For pharmaceutical companies, off-label use of a drug represents a substantial “gray market,” to which the company is unable to sell their product directly, yet may be a significant revenue stream. Some drugs have been used more for off-label purposes than for originally approved indications.1
The Warner-Lambert settlement of 2004 made very clear how far some companies have gone to reach this gray market. As part of the settlement, the US Department of Justice noted strategic marketing plans detailing the company’s intent to illegally market an antiseizure drug for the treatment of bipolar disorder, as well as the company’s use of the following tactics2,3:
• Providing one-on-one sales pitches to physicians about off-label uses of the drug without prior acceptable research demonstrating efficacy of the treatment. As part of these sales pitches, the sales representatives used false or misleading statements about the drug’s efficacy and its approval for off-label uses.
• Paying doctors to attend “consultants meetings” that involved presentations about the off-label uses of the drug. These meetings were often held at desirable locations, such as Florida and Hawaii or the 1996 Atlanta Olympics.
• Recruiting doctors to call into teleconferences where they would hear a doctor or a Warner-Lambert employee speak about the drug’s off-label use.
• Sponsoring “independent medical education” events on off-label uses of the drug. These “independent” events involved extensive input from the drug company regarding topics, speakers, content, and participants. In addition, before the events, the drug company misled the medical community about the content and the company’s role in the shaping of key messages disseminated at the putatively educational sessions. At one event, a speaker with unfavorable remarks was countered by Warner-Lambert through “planted” people in the audience, who asked questions that highlighted the benefits of the drug.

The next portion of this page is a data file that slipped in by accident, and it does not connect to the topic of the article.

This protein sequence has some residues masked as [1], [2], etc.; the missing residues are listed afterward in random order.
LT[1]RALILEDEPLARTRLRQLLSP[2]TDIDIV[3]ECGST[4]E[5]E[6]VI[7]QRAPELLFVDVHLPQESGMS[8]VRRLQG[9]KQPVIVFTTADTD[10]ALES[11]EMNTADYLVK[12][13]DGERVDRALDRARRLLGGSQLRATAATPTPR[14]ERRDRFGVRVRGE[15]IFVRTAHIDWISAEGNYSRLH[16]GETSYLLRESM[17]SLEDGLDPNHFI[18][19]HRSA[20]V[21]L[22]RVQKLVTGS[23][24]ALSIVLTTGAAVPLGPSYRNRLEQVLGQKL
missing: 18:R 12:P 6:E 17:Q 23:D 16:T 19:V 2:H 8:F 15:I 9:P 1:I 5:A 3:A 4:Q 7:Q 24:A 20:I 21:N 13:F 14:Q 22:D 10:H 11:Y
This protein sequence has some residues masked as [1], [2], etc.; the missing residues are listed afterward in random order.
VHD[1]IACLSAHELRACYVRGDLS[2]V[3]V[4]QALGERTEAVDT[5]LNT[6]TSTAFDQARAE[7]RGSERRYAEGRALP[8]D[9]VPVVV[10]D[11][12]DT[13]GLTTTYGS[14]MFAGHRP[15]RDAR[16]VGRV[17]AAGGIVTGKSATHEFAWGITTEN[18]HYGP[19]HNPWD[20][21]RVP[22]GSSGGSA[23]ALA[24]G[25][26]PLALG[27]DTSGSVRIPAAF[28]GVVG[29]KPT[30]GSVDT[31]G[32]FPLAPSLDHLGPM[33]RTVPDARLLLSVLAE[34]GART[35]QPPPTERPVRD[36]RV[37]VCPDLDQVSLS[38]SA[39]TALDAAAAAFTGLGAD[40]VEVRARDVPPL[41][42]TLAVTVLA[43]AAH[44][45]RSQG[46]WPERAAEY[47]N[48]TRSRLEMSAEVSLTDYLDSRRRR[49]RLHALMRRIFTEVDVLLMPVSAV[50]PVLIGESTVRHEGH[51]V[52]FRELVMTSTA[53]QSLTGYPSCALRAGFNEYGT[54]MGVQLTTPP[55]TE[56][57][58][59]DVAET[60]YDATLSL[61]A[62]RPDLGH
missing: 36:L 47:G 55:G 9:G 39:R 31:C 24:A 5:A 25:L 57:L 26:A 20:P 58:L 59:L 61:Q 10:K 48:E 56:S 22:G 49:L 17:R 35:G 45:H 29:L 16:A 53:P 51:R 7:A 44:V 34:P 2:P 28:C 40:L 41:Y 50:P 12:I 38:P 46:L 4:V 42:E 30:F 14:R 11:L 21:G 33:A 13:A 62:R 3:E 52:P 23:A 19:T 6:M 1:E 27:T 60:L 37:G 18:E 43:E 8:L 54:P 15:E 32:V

• Paying physicians to allow sales representatives to be with them when physicians saw patients. Sales representatives then offered treatment advice biased toward the use of the drug.2,3
A close examination of the scientific literature supporting the use of Neurontin for bipolar disorder is equally surprising. The “evidence” for the off-label use of this drug for bipolar disorder was developed over 10 years and, not so coincidentally, dropped off abruptly after the settlement. A literature review published in 2008 as part of a supplement to the Journal of Psychiatric Practice4 found 29 articles published between 1997 and 2007 on the off-label use of Warner-Lambert’s drug. In most of these articles, the authors were optimistic about the drug’s effectiveness for its off-label use.
A closer examination, however, revealed that this evidence base, like the drug’s off-label efficacy for bipolar disorder, warranted more scrutiny. Fifteen of the 29 articles were uncontrolled case series. Six were reports of a single case. Four of the published articles involved small randomized trials that demonstrated little, if any, efficacy. Further still, 21 of the original 29 studies did not disclose funding sources or were funded by industry, and many of the articles did not include published conflict of interest statements. An additional 9 letters to the editor also reflected this same pattern. The findings presented in this collection of mainly case series and case reports were not sufficient to suggest a systematic change in practice, such as the treatment of bipolar disorder with Neurontin.
A supplement article in the Journal of Psychiatric Practice described how the impact of these papers had a significant domino effect. Using the ISI Web of Science to conduct citation searches, the authors found that each paper had been cited, on average, 35 times. The citations appeared in more than 400 unique articles and 150 unique journals. In addition, the authors of the original 29 articles appeared as authors accounting for more than a quarter of the 400+ articles. Moreover, certain authors of the first set of 29 articles appeared as authors of 130 of the subsequent set of 400+ articles referencing the original 29 papers. Clearly, the relatively few authors involved in the original 29 studies leveraged a limited research platform to reach a relatively wide audience of prescribing professionals, researchers, and practitioners looking for ways to treat this difficult disorder.